And then began the usual gamut of home-related crises. I developed bronchitis, Izabela and Dante caught a cold, Daddy's car broke down, the garbage disposal exploded and flooded the kitchen, we finally ordered a trampoline, and the next phase of electrical work in the basement was nearing completion. So between the antibiotics, the cough medicines, cleaning out our moldy (literally) old Jeep for Daddy to drive while his car received a new engine, unnecessary problems with the trampoline installation, the constant monitoring of contractors in and out of the house, and the fact that after 1500 feet of cable had been run there were STILL lines missing, life resumed its normal chaotic levels.
After the electrician finished the internal wiring (multiple times, as Daddy relentlessly followed every line from termination point to termination point), the basement was ready for insulation, and then drywall. The supposedly simple procedure was made less simple by the fact that an outside wall in the garage by the front door was accidentally left uninsulated, yet was beautifully dry-walled. Unfortunately, it had to be done over.
It was clearly a time for commonplace events to develop into something atypical, so it shouldn't have been surprising that the children's preoccupation with dates on coins would turn out to be useful. Having found numerous coins on the streets of Lake Worth, both Izabela and Dante were attuned to looking for coins on the ground and deciphering the date and mint in which they were made. So one day while waiting for Dante at dance class, Izabela found a penny and I helped her decode that it was from 1979. She palmed the coin and ran off to play with her friends while I chatted with some of the moms nearby. Nearly an hour later, she unexplainably burst into tears. No one seemed to know what had happened, but after she had calmed down, she squeaked out with great mortification that she had swallowed her penny! I was poignantly reminded of our cat, Sabrina, who swallowed a penny while I was in graduate school, and whose resulting surgery cost us more than our entire Christmas present fund for the year. Incredulous that such a thing could happen to ME twice in a lifetime, I didn't know whether to laugh, cry, or just be utterly horrified. I immediately called the pediatrician's office, whose first question was "do you happen to know if it was an old penny, or a new penny?" Stunned by the question, I managed to retrieve the 1979 date from my memory. The nurse was impressed. As it turns out, pennies made after 1982 contain zinc, and thus, when swallowed, have been known to react very badly with stomach acid. But I was assured that with older pennies “this too, shall pass”…
My music therapy sessions with Ciocia Marzena suddenly took on a more serious note, and we found ourselves playing an actual concert in Seattle at the Polish House. Bolling, Beethoven, Wieniawski, and Monti did not rise from their graves to haunt us afterwards, and the people present seemed to enjoy themselves, so the event was deemed to be a great success. Dante's piano recital also went well.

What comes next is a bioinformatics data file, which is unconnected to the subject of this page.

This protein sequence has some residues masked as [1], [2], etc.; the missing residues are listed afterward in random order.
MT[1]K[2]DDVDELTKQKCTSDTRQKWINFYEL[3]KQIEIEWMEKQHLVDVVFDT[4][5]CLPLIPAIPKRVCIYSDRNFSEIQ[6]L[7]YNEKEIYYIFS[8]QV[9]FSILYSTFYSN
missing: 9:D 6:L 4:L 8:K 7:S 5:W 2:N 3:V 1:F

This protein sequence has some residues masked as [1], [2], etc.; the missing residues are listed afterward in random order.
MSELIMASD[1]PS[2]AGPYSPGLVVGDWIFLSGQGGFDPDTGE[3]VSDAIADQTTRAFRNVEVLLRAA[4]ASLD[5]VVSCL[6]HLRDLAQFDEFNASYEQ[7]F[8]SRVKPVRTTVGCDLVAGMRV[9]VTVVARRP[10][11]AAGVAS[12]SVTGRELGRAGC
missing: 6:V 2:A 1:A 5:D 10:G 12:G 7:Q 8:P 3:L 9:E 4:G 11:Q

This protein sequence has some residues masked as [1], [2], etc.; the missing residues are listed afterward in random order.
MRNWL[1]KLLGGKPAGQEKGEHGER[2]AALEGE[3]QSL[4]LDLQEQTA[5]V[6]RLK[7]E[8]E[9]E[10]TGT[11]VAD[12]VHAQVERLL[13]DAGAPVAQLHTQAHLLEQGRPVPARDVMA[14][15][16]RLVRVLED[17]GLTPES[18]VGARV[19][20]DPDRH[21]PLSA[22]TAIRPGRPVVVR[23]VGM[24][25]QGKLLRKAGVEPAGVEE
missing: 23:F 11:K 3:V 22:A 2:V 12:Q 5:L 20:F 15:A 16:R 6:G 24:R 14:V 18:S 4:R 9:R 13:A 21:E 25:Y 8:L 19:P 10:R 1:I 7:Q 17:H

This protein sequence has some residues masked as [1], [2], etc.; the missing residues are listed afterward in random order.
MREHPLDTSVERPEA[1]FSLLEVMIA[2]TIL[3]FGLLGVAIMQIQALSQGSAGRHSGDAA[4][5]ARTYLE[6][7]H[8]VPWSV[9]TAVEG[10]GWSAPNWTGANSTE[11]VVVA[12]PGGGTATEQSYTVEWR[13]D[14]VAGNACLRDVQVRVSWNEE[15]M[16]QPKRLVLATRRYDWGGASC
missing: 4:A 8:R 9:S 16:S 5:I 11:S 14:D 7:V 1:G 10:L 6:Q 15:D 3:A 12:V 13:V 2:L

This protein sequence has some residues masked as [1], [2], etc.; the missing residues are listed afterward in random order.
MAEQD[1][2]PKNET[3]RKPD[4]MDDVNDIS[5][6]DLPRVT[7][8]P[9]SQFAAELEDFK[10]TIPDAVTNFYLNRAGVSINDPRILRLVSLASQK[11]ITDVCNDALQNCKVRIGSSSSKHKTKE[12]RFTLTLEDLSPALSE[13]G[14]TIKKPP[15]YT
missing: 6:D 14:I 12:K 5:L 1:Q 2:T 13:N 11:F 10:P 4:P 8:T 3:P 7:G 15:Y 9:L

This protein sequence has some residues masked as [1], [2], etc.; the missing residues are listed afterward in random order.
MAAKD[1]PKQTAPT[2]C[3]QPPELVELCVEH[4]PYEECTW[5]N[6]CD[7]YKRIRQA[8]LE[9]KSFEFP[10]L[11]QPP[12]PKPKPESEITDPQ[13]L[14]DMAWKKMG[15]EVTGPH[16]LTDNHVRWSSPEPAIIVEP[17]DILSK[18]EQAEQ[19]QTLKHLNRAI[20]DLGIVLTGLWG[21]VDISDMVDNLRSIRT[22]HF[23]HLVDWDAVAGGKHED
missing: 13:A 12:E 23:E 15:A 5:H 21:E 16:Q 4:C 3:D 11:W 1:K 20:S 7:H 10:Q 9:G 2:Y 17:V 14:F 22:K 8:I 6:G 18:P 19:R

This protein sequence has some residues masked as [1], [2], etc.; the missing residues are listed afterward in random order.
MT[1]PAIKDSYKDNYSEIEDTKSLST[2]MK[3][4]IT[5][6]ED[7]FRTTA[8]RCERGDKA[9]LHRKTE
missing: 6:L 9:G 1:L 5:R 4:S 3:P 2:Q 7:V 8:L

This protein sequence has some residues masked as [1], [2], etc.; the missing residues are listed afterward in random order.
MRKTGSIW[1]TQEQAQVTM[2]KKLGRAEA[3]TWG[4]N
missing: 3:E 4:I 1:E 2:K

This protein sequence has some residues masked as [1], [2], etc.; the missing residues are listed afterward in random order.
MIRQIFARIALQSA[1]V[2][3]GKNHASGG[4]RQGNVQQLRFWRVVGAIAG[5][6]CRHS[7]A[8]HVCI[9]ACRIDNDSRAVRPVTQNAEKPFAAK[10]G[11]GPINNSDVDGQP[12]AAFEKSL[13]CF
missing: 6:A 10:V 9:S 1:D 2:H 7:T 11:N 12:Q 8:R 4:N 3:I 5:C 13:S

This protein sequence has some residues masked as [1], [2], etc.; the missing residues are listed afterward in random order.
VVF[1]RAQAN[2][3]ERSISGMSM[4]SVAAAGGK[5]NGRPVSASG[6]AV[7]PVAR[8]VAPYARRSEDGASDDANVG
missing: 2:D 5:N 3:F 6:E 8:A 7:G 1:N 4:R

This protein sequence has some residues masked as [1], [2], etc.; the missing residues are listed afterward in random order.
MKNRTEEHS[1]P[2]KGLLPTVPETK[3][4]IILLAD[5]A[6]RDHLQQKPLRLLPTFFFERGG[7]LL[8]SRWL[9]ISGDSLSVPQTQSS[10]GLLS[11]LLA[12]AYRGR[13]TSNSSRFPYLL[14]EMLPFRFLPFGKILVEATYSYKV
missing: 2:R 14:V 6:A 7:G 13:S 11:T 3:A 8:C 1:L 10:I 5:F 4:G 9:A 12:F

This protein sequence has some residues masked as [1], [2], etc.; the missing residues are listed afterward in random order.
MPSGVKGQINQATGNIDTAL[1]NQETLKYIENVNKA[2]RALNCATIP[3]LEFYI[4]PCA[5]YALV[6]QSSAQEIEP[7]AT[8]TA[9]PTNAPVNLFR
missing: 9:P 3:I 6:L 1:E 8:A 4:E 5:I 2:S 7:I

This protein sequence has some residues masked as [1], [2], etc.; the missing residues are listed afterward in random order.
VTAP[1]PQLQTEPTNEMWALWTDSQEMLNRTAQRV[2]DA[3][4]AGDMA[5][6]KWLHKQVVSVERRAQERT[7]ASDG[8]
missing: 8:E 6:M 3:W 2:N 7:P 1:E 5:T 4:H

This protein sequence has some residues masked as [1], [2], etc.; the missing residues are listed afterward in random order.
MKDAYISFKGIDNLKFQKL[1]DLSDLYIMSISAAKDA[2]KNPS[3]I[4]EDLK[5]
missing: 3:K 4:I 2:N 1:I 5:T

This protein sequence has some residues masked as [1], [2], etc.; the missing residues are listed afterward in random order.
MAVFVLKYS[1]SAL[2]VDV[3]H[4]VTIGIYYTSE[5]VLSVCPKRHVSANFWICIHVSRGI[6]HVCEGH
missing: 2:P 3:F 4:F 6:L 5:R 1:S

So while I had rehearsals in the morning, all available weekend time was spent on additional rehearsals for this year's Duvall Performing Arts recital, titled "I Hope You Dance". Dedicated to an actual teenage dancer, Sophie, diagnosed with cancer and forced to amputate one of her legs below the knee, the recital was emotionally draining, as well as technically complex. Izabela danced as a Little Thumbelina with her class of adorable cutie pies, while Dante took on several more serious roles. As Aladdin, he danced with his ballet class and in a pas de deux with "Jasmine". As Gus the Mouse, he helped Cinderella prepare for her ball. As Sophie's surgeon he led his hip hop class of nurses. And as a Broadway Tapper, he emulated Fred Astaire to "Puttin' on the Ritz." With 4 separate costumes and 4 different pairs of shoes, the costume changes were the most stressful part of the show, and although he had helpers in the wings, it was dark and there was little time in which to change. So mistakes were bound to happen. Grandma of course thought the most precious part of the first show was when Dante came on the stage as Gus the Mouse… with his tail coming out of his front! Dante, like a true professional, ignored the offending limb(!) and danced a beautiful waltz with a slightly darker blush than intended by the makeup artist.
Though the gymnastics season was already over, normal classes continued, and Dante was promoted to Level 5 without hesitation. At the End of Year Team Party, he also found himself chosen for the Most Improved Gymnast team award.
Dante's Birthday was postponed this year as he desperately wanted to celebrate at home in the sunshine. But of course there had to be a story to it, so to cater to his desired Pirate Theme, the Evite contained the following text:
The party was a huge success. The kids had a glorious time on a wondrously sunny day. Daddy, as usual, was the Master of Ceremonies, giving pirates their true pirate names, teaching them how to play cannonball toss, and making sure that walking the plank would not actually be deadly. Pirates made pirate hats, decorated wooden treasure chests, climbed all over the pirate ship (play structure), bounced on the (finally) installed trampoline, slid down a Pirate (inflatable) slide, and hunted for gold throughout the hedge maze. The adults were amused, though most already accustomed to the Hays Family Birthday Party Craziness. Our friend Annie even showed up fully outfitted as a pirate woman. The event culminated in the pirate ship cake mast catching impressively, yet harmlessly, on fire.